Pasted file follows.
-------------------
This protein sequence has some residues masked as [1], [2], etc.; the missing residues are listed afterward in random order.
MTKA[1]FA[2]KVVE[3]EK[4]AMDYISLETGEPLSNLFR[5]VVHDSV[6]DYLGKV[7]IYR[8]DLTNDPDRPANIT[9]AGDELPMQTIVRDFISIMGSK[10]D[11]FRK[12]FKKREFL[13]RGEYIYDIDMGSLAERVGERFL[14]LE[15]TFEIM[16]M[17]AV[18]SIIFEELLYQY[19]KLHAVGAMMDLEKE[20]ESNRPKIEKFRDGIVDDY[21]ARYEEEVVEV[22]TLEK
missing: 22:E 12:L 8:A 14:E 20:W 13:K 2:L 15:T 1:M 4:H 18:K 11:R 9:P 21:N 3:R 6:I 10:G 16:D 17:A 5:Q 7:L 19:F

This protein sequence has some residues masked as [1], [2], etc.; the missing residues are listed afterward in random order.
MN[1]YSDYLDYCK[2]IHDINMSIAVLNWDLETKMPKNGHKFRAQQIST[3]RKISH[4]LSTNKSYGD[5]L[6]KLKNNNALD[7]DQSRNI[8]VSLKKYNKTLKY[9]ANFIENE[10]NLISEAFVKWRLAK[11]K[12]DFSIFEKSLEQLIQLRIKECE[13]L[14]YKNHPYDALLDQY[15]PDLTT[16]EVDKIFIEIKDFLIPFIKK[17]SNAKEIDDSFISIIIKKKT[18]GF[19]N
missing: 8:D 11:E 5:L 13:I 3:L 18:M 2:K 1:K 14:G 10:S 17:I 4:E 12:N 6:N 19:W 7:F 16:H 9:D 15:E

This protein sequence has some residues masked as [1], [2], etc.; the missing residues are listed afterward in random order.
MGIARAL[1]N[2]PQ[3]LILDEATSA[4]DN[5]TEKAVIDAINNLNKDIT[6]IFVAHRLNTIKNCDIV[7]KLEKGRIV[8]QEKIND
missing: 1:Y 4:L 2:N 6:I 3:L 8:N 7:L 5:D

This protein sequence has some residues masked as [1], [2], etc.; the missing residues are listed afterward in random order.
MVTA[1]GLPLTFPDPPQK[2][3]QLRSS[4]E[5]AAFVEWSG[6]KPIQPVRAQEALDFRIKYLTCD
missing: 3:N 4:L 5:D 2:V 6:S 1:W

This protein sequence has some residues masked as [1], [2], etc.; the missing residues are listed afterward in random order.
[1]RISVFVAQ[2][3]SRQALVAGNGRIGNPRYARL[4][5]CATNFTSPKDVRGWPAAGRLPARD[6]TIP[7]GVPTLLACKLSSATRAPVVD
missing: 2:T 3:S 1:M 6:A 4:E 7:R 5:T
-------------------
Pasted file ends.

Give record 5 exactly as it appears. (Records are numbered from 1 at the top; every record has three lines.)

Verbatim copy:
This protein sequence has some residues masked as [1], [2], etc.; the missing residues are listed afterward in random order.
[1]RISVFVAQ[2][3]SRQALVAGNGRIGNPRYARL[4][5]CATNFTSPKDVRGWPAAGRLPARD[6]TIP[7]GVPTLLACKLSSATRAPVVD
missing: 2:T 3:S 1:M 6:A 4:E 7:R 5:T